Information for healthcare professionals

Waist-to-Height ratio calculator

The waist-to-height ratio is the best simple indicator of cardiovascular risk and mortality, followed by waist circumference and waist-to-hip ratio.1

For health promotion, you want to keep your waist-to-height ratio below 0.5. This translates to the simple rule “Keep your waist circumference less than half your height”.

For more information on the Waist-to-Height ratio, see “Waist-to-height ratio as screening tool for testosterone deficiency and health risk”.

How to interpret your waist-to-height ratio value:

below 0.4 = you may be too thin

0.45 = you are a healthy pear

0.5 to 0.6 = you are a pear-apple *

You have more fat around your waist than is healthy. Exercise more and chose better food options. A value close to 0.6 may indicate that you have testosterone deficiency.2,3 Ask your doctor to check your testosterone level.

above 0.61 = you are an unhealthy apple *

The fat around your waist is damaging your health and shortening your life expectancy.4 You need to start exercising and eating healthier. You likely have testosterone deficiency.2,3 Tell your doctor you want to have your testosterone level checked

* If your waist-to-height ratio is over 0.5 we suggest you check yourself with the Aging Males’ Symptoms (AMS) scale. The AMS questionnaire asks about symptoms that may be indicative of testosterone deficiency. A high AMS score combined with a waist-to-height ratio above 0.5 is strongly suggestive of testosterone deficiency.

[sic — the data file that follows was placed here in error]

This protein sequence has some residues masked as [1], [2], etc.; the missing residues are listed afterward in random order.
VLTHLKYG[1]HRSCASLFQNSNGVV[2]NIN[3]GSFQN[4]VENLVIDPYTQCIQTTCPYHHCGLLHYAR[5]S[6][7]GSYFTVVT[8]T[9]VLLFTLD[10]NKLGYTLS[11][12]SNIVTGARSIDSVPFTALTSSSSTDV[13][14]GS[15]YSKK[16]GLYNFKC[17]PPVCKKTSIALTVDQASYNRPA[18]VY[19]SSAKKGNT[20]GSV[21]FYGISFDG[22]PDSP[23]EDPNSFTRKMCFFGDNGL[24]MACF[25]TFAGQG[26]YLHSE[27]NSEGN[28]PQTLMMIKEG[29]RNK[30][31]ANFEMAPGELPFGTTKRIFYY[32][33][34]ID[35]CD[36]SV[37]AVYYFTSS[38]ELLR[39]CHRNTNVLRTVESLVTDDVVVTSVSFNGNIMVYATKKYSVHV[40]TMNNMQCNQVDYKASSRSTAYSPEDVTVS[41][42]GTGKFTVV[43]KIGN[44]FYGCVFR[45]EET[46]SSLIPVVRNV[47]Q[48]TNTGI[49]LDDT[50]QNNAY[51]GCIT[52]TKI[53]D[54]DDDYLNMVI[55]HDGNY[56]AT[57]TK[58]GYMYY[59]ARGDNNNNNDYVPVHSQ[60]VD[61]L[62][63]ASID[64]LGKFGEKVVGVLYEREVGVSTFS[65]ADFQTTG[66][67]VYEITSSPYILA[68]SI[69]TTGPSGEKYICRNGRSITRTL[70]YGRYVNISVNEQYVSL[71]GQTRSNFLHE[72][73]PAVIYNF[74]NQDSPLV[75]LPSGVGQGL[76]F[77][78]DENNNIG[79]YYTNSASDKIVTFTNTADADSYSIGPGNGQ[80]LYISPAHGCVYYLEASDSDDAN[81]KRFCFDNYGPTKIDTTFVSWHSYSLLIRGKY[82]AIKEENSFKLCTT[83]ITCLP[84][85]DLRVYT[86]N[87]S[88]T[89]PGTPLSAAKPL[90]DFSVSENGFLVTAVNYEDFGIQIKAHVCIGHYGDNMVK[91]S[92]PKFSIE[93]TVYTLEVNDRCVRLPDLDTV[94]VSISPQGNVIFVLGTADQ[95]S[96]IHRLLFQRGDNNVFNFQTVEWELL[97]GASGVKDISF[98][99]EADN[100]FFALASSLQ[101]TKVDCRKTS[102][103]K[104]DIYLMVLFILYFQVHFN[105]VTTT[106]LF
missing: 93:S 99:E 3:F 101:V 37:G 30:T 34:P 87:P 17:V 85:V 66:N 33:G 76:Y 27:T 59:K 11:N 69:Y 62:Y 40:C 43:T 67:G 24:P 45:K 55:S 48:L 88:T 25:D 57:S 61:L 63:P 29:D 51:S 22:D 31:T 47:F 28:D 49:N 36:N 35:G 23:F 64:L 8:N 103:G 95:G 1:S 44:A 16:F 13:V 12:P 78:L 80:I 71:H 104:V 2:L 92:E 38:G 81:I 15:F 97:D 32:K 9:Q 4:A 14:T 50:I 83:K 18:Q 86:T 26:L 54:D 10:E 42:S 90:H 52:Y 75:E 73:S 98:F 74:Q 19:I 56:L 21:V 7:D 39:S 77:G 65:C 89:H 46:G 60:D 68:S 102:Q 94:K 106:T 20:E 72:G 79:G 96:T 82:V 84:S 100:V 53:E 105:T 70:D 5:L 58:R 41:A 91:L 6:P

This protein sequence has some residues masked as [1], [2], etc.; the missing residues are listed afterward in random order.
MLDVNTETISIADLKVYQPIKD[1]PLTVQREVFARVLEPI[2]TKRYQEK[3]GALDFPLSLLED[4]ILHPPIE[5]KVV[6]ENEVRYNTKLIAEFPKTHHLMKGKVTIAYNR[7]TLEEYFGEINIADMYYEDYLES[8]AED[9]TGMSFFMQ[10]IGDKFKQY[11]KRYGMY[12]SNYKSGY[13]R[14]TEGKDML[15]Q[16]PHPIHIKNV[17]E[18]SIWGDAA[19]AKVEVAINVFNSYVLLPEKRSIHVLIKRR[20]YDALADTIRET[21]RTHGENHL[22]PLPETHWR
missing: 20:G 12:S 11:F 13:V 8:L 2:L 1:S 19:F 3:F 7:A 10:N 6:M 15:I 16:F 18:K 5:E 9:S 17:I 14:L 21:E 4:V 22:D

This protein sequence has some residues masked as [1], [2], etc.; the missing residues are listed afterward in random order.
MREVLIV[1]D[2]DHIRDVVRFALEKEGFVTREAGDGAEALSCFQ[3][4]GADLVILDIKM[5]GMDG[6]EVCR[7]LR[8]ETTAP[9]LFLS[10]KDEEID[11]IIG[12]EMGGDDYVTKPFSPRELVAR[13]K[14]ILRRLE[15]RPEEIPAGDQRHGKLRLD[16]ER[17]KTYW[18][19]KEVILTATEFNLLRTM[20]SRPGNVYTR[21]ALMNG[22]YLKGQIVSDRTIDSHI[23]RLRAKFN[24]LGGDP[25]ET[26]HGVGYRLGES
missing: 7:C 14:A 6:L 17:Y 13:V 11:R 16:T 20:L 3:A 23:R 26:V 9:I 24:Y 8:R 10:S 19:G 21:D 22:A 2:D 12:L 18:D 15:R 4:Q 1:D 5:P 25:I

Measure waist at the navel.

In the Ashwell Shape Chart® below you can easily see graphically – based on your waist and height measure – in which zone you are, and see how much you need to reduce your waist to move into a healthier zone.


  1. Schneider HJ, Glaesmer H, Klotsche J, et al. Accuracy of anthropometric indicators of obesity to predict cardiovascular risk. J. Clin. Endocrinol. Metab. 2007;92(2):589-594.
  2. Allan CA, Peverill RE, Strauss BJ, Forbes EA, McLachlan RI. Waist-to-height ratio as a predictor of serum testosterone in ageing men with symptoms of androgen deficiency. Asian journal of andrology. 2011;13(3):424-431.
  3. Svartberg J, von Muhlen D, Sundsfjord J, Jorde R. Waist circumference and testosterone levels in community dwelling men. The Tromso study. Eur. J. Epidemiol. 2004;19(7):657-663.
  4. Ashwell M, Mayhew L, Richardson J, Rickayzen B. Waist-to-height ratio is more predictive of years of life lost than body mass index. PloS one. 2014;9(9):e103483.

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Last updated: 2016